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McWatters Calls for Formal Advisory Committees, 'True' Reg Relief, and Transparency
Wednesday, March 11, 2015 6:25 AM

In his first formal address before the Credit Union National Association, National Credit Union Administration Board Member J. Mark McWatters stressed the need for transparent and fully accountable regulation, calling on the NCUA Board to establish three formal advisory committees.

McWatters delivered his remarks as the opening speaker at CUNA's annual Governmental Affairs Conference. The text of Board Member McWatters' prepared remarks is available here.

McWatters called on the NCUA Board to "establish not less than three formal advisory committees" with the mandate to advise the NCUA Board about:

  • NCUA's budget and budgetary process,
  • NCUA's examination programs and appeals process, and
  • Areas where NCUA may expedite regulatory relief for the credit union community without compromising the safety and soundness of the Share Insurance Fund.

Additionally, McWatters challenged NCUA to have the "confidence, courage, and conviction to chart a regulatory path for the credit union community that is based upon a transparent and fully accountable appreciation of the unique structure and attributes of the cooperative, not-for-profit business model."

McWatters also expressed his views on "true regulatory relief" and the Share Insurance Fund, and he called on NCUA to "strive for thorough and thoughtful engagement."

"True regulatory relief and protecting the safety and soundness of the Share Insurance Fund, in my view, are not mutually exclusive goals," McWatters said.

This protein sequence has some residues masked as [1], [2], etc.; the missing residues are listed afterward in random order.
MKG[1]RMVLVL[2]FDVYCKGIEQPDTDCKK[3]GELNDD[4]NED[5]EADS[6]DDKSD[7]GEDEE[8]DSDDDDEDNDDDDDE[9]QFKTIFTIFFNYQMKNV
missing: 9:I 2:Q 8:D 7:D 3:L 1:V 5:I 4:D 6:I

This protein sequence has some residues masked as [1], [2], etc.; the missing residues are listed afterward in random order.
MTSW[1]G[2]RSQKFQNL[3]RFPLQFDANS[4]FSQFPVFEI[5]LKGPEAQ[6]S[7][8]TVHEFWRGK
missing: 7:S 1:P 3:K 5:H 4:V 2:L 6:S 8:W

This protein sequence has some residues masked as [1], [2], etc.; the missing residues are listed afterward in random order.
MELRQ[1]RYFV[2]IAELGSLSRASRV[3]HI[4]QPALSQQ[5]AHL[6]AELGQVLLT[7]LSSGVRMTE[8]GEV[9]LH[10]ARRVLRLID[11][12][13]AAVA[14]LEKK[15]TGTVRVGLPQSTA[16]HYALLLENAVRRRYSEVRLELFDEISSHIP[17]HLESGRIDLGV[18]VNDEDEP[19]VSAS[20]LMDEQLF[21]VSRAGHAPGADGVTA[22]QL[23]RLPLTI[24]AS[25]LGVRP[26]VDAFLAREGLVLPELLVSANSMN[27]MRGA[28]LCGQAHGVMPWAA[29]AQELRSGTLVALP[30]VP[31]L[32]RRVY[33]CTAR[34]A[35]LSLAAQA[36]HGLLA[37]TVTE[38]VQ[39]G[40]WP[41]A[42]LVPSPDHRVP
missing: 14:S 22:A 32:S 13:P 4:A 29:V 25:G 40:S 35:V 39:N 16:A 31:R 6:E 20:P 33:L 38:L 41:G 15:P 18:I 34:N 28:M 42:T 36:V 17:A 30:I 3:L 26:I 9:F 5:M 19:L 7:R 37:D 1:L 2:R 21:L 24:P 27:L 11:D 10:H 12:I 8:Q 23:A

McWatters further commented on his January dissent on the re-proposal of the risk-based capital rule, questioning the legality of the rule's creation of a two-tier system.

Asserting a need for an "objective and forward-looking balance between the free marketplace and protecting the Share Insurance Fund," McWatters expressed concern that a "disequilibrium seems to be in place" when measuring regulation against the actual risk presented by the credit union community to the Share Insurance Fund.

In discussing the importance of regulatory relief for credit unions, McWatters encouraged NCUA to undertake true regulatory relief, including incorporating supplemental (secondary) capital into the final risk-based capital rule and modernizing the antiquated member business lending regulations that place unnecessary limits on the ability of credit unions to extend job-creating small business loans to Main Street enterprises. He also said NCUA needs to conduct a "top-to-bottom review" of its field of membership regulations that needlessly restrict the ability of credit unions to serve consumers.

McWatters highlighted the transformative power of free-market economics, job-creating Main Street small business operations and the financial services needs of the middle class and the underserved. Praising credit unions for their service to their members, McWatters noted that "in a financial services world dominated by interconnected, systemically important, too-big-to-fail financial institutions, it is truly refreshing and remarkable that the locally owned and managed, cooperative, not-for-profit business model exists and thrives today."

"Matters of regulatory relief, the economic power of the marketplace, and support for Middle American consumers, small business persons, and the economically disenfranchised have always been embedded as an integral part of my DNA and will continue to serve as the foundation of all actions I take as a member of the NCUA Board," McWatters said.

"The continuing success of the credit union system is directly attributable to the tireless, diligent efforts of you and your colleagues," McWatters said. "I pledge that I will endeavor to formulate a regulatory protocol that respects these contributions and accomplishments while maintaining the sustainability and viability of the credit union financial services model and securing the safety and soundness of the Share Insurance Fund."